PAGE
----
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tv   Government Access Programming  SFGTV  February 6, 2018 9:00am-10:01am PST

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wondering to what end. what are we going to do with the information. i think it's important to make sure when you do the work, it's actionable at the very end and it does seem -- i think this does dove tail with the benchmarking report and web site design. >> one thing that occurs to me, a benefit from it, the course of implementing a bond various adjustments are made and as those adjustments are made, did that divert from what people expected was going to happen. so you end up saying well, you guys made a bunch of changes and suddenly we're in this park over here instead of this one over there and did you go back and let people know that's what was going to happen. it's a way of keeping in touch and connected to the voters who approve the bond to begin with. >> is the question as a voter
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did this bond, this 2008 bond, did the outcome meet your expectations. something like that? >> that's close. that's close. it's also how has the out come changed. were voters kept informed of a change. let's take for example a fire station on the port which is on a pier. it's hard for the fire engines to get out of there. so there's always a question about is this where you really want to do more on the fire station or do you want it to be moved off of the pier and closer to some place it can move.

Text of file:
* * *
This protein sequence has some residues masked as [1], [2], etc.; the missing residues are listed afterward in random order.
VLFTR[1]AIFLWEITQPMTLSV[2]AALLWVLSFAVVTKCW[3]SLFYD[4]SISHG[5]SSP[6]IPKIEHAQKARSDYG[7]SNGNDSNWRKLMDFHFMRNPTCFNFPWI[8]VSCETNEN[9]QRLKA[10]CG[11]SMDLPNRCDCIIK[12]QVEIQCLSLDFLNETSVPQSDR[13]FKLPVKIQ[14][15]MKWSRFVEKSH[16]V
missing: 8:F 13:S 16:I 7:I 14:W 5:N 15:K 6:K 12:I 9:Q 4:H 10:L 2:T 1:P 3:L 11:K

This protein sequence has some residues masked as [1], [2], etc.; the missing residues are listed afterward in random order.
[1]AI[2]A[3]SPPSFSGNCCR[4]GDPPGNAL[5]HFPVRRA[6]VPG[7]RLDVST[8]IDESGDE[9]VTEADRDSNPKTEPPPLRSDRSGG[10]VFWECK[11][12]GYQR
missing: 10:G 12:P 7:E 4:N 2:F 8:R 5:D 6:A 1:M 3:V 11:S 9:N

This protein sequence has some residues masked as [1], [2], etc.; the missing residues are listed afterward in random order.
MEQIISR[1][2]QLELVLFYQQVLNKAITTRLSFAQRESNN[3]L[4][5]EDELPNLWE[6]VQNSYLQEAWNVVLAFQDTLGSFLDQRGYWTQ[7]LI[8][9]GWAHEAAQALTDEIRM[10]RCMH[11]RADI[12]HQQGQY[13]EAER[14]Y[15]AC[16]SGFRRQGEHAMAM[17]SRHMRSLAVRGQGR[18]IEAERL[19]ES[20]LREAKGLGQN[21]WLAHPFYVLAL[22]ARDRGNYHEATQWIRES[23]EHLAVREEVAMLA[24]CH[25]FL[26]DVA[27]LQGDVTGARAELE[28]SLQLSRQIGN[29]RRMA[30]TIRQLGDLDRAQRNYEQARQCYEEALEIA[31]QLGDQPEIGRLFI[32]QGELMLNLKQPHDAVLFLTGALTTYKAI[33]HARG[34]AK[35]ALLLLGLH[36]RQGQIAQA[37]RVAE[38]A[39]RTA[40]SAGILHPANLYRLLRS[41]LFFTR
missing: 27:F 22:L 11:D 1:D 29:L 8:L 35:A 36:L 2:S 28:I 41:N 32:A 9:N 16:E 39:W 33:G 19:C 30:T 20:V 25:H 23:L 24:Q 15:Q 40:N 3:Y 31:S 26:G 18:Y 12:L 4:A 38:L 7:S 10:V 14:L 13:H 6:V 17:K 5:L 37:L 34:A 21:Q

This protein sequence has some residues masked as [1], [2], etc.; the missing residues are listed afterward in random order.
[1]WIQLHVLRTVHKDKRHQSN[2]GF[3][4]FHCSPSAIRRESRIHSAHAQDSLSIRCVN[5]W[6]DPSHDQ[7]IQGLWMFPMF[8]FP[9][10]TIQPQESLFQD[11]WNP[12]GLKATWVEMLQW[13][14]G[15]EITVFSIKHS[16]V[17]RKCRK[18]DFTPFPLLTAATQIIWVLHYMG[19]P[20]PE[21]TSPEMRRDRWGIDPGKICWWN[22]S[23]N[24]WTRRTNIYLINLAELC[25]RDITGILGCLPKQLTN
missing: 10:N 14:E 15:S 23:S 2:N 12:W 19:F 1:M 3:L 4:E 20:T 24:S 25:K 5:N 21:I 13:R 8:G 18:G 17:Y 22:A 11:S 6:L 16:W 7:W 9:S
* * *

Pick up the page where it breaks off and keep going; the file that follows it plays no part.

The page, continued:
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>> i thought in the last one or two conversations we had -- there was no objection amongst the group that this would be a good idea, number one, the satisfaction survey would be -- it's less to address what larry, you talked about, whether there are changes. it is pretty much a snap shot judgment of -- a report by the
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citizen of the donor to say how do you like this park or whatever program we're talking about as a way to render a measurement of satisfaction and some ways accountability for the fact that they voted on something and the city delivered on what they voted on. i thought there was no disagreement, that this was a good idea and that's why we proceeded to work with the controller's office to try and create scope and possible courses of action. the other motivation we discussed as a group is that this would be a good thing number one. number two, since we have a very robust budget that this group hasn't used much of, this would be an opportunity to use some of the funds that we have in our